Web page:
Downtown Austin, as seen from the city's impoverished east side. Photo by Gina Pina
More than Savannah, Athens, Atlanta, or New Orleans, Austin has earned a reputation as the only salvaged city in the South. That’s the memo delivered to Northern creative types: Skip the stifling humidity of Houston and the oil-money skyscrapers of Dallas, and only drive to San Antonio if you want to watch basketball games—Austin has the bands, the interior Mexican food, the international music and film festival, and it’s bursting at the seams with starry-eyed newcomers hoping to make their way. I was looking forward to all this when I landed at Austin-Bergstrom International Airport four years ago. I was belatedly off to college, and Austin had always seemed pretty cool from afar. The promises were simple: a growing city with a fertile scene. Austin never lied about those, but it became clear after a while that I wasn't asking the right questions.
One look at the census tracts makes it clear, as does I-35, the grey line splitting the uber-wealthy west side from the impoverished east side. According to the Atlantic, Austin stands as the tenth-most income segregated metro area in the entire country. For all of its desire to be removed from the rest of Texas, Austin is in familiar company here. (Some of the other cities in the top ten are San Antonio, Houston, and Dallas.)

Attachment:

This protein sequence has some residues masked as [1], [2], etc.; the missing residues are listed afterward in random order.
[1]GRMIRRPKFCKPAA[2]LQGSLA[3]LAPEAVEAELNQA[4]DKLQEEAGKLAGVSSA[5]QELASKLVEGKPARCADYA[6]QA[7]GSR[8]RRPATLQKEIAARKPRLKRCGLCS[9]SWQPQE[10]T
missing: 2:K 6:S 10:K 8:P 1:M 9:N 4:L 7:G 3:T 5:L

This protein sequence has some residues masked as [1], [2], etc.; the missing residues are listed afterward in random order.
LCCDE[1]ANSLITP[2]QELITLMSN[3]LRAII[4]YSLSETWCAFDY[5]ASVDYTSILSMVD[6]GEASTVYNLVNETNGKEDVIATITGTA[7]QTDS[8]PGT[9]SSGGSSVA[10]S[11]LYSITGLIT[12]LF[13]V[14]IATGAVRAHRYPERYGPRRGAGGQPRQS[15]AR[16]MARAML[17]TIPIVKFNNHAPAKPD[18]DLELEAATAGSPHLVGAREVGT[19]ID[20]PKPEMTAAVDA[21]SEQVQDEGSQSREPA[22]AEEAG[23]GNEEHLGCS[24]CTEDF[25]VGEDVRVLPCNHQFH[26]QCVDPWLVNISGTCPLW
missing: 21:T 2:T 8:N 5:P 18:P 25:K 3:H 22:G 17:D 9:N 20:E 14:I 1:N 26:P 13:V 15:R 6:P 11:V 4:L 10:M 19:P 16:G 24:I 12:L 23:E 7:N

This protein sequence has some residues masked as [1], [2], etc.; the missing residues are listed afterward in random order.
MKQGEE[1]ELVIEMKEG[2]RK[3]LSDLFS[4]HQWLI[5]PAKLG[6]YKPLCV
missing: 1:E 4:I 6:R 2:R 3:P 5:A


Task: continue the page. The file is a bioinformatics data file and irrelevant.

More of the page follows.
I remember exactly when I first noticed it: my first year in town, wandering around the heart of the city, unwittingly crossing through Red River and Sixth Street. It was an immediate shift. Property value sank, and the sidewalks were now populated entirely with black and brown faces. Casting my gaze back west and seeing all that pallid skin bumbling around in merry debauchery, participating in all those Austin promises, made me feel a little guilty. At that moment it was clear that Austin had some unfortunate secrets, because no matter how liberal or progressive your reputation might be, a history of income segregation will always rear its ugly head.
“The first city plan that Austin leaders came up with was designed to be segregated, but they couldn’t legally write that into effect,” says Andrew Busch, a visiting assistant professor at Miami University who wrote his dissertation on the history of segregation in Austin. “The city was built to be separate but equal under Jim Crow. Parks were built for African Americans, and parks for whites and Latino schools were placed in very specific parts of the city. In 1930 you’d see African Americans scattered all over the city, but ten years later they were all on the east side. Then, in the early 60s, the city built I-35 right through the divided area.”
The highway still stands. Jutting across the edge of downtown, a manmade dividing line establishes where “Austin” ends and Austin starts. The city didn’t just refuse to integrate; it built a massive concrete barrier to remind minorities where they belong.
“Austin is one of the only cities I know that has a higher population of African Americans in the suburbs than in the city,” continues Busch. “The racial and economic geography is inverted. In most cities, you have a downtown with a lot of money, and then some areas around that that are bad, and surrounding that are the suburbs that are wealthier and whiter. It’s the total opposite in Austin.”